You then crochet your foundation stitches. In this pattern I crocheted some double crochet foundation stitches so I didn't have a hard edging. This came to 54 double crochet foundation stitches and I was working with a chunky yarn and a 10mm hook.

So now we need to crochet our length. So we need to keep repeating our double crochet stitching or whatever pattern you have chosen until the length reaches about half way down your back when draped around your shoulders like a shawl. Each corner should also be able to connect under each arm.

When working your rows I worked an extra 'chain 1' when I reached the end of my row and then turned my work to crochet my next double crochet stitch into the first stitch on that row. Don't count your chain 1 as a stitch though. Now you can see the shape coming together! So what's next?

Well we now need to stitch together our corners with a couple of stitches to keep the arms holes in place. Now we have the basic bolero shrug shape which we can now play with!

The next thing to do is to crochet a round of single crochet stitches around the central opening to neaten off the edge. You can also do this for the arm holes if you prefer but I haven't done this for this pattern.

Now we need to think about some fancy edging to really bring our shrug into shape.

For this pattern I have opted for some ribbing which is quite long which will add shape.

Now you have completed your round of single crochet stitches, chain about 19 stitches out from your shrug, then crochet 1 single crochet into your 2nd st from hook and in each st along. Slip stitch into the next stitch on your main shrug to join.

To create the ribbing effect now you need to crochet into the back loops only when working up and down your ribbing edge, chaining 1 at the end and then turning to work into the first stitch on the next row.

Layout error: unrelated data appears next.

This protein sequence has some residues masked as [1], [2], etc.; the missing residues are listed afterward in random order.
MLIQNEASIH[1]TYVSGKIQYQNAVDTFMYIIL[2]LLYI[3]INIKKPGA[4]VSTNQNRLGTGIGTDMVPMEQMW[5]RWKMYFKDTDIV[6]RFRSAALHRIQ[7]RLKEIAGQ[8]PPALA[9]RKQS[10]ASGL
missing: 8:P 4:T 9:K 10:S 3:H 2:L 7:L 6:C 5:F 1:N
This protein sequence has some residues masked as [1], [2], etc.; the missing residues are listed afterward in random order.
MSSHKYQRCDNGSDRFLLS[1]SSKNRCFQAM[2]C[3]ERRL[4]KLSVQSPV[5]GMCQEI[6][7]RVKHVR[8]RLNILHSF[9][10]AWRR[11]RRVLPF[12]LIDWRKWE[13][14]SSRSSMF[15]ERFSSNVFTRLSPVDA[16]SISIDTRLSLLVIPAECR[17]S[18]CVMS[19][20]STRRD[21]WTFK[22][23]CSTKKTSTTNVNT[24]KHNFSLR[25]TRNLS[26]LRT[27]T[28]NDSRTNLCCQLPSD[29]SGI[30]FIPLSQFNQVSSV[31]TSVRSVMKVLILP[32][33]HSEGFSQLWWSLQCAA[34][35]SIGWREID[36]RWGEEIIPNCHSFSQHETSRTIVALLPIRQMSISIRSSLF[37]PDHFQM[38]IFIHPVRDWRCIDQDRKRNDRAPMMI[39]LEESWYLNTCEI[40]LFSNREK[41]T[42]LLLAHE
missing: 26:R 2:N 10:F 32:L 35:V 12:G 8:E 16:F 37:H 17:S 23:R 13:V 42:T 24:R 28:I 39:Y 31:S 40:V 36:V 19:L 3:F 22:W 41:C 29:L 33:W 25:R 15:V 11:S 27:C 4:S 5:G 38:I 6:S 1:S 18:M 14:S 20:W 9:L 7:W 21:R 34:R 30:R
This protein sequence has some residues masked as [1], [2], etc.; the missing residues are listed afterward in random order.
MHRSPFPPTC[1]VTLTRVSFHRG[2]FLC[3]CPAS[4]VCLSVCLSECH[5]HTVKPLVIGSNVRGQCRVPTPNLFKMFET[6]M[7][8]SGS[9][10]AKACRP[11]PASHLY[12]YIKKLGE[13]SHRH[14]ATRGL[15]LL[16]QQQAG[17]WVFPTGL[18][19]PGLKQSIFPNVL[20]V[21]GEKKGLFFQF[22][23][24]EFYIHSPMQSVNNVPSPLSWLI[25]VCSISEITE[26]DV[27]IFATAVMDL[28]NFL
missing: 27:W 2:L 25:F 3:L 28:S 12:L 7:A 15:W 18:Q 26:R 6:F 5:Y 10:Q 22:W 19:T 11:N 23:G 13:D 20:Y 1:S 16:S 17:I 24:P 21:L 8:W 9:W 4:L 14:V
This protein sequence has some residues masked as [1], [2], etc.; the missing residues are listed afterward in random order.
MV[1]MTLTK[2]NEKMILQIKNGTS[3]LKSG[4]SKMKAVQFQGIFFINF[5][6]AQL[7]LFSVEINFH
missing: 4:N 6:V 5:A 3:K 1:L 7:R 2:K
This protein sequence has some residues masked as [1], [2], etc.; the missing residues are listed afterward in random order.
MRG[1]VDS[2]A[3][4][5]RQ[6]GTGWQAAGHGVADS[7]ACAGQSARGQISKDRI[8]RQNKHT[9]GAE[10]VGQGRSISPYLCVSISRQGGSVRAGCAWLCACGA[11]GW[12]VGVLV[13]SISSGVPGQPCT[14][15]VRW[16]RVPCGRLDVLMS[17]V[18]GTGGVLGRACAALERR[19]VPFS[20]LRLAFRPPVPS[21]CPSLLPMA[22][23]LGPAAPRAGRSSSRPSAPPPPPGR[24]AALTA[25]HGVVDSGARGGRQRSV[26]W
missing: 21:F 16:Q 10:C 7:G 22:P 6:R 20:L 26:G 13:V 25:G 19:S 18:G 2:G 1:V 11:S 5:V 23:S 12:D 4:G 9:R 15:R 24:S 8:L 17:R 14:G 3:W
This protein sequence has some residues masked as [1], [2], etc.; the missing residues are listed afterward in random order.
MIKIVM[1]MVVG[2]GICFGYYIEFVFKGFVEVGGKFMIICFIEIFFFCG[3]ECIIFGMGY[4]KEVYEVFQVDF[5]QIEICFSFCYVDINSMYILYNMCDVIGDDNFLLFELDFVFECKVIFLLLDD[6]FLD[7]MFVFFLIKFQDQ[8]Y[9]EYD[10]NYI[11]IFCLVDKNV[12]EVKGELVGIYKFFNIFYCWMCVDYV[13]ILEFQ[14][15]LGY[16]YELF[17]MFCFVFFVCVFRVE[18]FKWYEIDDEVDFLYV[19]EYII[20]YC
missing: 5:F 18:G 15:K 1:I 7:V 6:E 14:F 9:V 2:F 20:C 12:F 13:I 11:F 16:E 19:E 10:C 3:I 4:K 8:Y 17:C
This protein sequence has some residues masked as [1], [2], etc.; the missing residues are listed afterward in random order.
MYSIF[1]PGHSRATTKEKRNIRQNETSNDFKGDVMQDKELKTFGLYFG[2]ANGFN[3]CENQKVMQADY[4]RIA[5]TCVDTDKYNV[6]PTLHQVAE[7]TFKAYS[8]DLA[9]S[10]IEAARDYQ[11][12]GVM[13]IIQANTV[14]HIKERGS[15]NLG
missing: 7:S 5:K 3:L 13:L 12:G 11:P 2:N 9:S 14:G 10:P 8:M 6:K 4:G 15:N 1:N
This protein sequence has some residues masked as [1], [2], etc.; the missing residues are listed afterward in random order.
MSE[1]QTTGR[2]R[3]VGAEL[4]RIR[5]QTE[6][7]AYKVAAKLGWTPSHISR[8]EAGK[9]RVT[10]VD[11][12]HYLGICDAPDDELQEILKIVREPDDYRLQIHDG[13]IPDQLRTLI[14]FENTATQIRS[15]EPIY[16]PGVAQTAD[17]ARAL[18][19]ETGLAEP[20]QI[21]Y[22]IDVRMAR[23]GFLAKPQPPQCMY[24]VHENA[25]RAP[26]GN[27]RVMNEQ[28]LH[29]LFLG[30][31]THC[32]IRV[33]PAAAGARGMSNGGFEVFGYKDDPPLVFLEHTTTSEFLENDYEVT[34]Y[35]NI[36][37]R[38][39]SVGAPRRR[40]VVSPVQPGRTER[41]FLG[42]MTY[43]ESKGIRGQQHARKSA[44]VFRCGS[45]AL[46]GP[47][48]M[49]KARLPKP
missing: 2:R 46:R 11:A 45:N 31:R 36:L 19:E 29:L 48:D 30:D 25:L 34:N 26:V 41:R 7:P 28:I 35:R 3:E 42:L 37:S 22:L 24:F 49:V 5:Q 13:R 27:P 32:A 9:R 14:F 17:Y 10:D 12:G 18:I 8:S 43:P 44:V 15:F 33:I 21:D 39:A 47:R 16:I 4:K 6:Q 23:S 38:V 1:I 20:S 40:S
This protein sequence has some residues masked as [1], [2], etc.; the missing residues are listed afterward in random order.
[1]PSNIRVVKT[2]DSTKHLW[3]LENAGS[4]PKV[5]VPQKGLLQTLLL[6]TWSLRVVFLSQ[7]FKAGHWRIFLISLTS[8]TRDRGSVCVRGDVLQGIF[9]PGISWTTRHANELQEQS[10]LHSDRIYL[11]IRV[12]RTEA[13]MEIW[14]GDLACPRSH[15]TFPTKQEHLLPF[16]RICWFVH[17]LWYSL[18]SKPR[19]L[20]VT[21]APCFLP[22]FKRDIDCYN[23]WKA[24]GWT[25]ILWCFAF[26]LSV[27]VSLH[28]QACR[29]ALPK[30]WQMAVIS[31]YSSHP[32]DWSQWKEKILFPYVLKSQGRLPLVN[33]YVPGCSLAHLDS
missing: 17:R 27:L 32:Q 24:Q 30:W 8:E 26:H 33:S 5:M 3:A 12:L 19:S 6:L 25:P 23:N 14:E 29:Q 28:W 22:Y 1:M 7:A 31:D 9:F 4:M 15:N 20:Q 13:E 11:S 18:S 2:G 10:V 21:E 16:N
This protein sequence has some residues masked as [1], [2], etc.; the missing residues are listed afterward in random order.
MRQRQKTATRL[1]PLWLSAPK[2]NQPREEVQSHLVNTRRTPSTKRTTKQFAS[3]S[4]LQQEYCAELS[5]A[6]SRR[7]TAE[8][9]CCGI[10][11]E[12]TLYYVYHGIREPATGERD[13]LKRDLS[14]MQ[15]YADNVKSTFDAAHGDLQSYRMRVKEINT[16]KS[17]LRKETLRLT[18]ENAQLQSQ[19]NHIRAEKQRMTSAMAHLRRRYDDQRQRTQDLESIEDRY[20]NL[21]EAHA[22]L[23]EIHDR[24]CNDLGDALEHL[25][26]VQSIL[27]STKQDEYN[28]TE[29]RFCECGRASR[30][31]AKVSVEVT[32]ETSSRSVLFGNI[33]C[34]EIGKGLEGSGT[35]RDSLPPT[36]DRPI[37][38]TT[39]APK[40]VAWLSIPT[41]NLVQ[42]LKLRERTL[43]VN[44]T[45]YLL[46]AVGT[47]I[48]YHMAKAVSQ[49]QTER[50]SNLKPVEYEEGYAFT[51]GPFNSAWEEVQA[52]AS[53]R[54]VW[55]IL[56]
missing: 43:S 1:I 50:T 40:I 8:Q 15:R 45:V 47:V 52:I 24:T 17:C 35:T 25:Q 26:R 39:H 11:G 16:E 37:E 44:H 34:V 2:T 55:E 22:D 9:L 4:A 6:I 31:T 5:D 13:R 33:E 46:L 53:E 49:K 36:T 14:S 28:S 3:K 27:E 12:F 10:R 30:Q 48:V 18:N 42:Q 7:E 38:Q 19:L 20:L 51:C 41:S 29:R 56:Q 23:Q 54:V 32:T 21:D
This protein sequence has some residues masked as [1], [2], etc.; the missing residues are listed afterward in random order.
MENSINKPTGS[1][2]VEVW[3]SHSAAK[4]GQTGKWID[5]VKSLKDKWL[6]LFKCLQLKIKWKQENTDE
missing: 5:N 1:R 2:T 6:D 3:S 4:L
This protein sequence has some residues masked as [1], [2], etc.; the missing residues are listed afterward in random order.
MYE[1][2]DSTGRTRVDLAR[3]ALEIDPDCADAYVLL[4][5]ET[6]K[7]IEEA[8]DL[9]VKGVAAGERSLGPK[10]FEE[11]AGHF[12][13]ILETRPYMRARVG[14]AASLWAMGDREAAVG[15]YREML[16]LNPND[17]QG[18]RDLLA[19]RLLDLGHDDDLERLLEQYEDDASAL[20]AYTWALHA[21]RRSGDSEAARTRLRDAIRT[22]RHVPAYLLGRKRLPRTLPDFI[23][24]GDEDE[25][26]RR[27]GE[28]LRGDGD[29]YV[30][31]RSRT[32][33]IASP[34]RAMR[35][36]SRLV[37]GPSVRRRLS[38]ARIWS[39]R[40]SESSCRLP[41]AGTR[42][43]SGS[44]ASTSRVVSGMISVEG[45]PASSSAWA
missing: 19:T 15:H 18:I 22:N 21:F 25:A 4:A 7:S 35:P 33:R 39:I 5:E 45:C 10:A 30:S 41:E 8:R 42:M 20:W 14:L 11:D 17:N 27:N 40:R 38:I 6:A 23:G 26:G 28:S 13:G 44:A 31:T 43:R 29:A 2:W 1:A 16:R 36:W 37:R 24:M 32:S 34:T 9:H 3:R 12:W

Once you've reached the end just simple slip stitch along to join each side of your ribbing together, fasten off and try it on!

I hope you enjoyed that quick tutorial. If you have any question then just pop along to my Facebook page here: where you can also find lots more free patterns and tutorials.

Happy crocheting!

© HappyBerry This pattern can not be reproduced in any way without credit given to HappyBerry. This includes copying and pasting into another blog or website, and filming the pattern for use on YouTube. You can however print it off for personal use or for use in a crochet group. Thank you.

Tuesday, 2 October 2012

Baby Girl Dress Sizes

It's always handy to have some sizing charts to work with when crocheting!

I've been working on crocheting some baby girl dresses lately and I thought I would share with you the measurements I have been working to. These are just guidelines to work to and are estimates only.

Newborn:      Height: upto 21" - Chest: 15"
0-3 months:    Height: 21-24" - Chest: 17"
3-6 months:    Height: 24-26" - Chest: 18"
6-9 months:    Height: 26-28" - Chest: 19"
9-12 months:  Height: 28-30" - Chest: 19.5"
1-2 years:       Height: upto 36" - Chest: 20.5"
2-3 years:       Height: upto 38" - Chest: 21"
3-4 years:       Height: upto 41" - Chest: 22"
4-5 years:       Height: upto 43" - Chest: 23"
5-6 years:       Height: upto 45" - Chest: 23.5"
7-8 years:       Height: upto 50" - Chest: 25"
9-10 years:     Height: upto 55" - Chest: 27"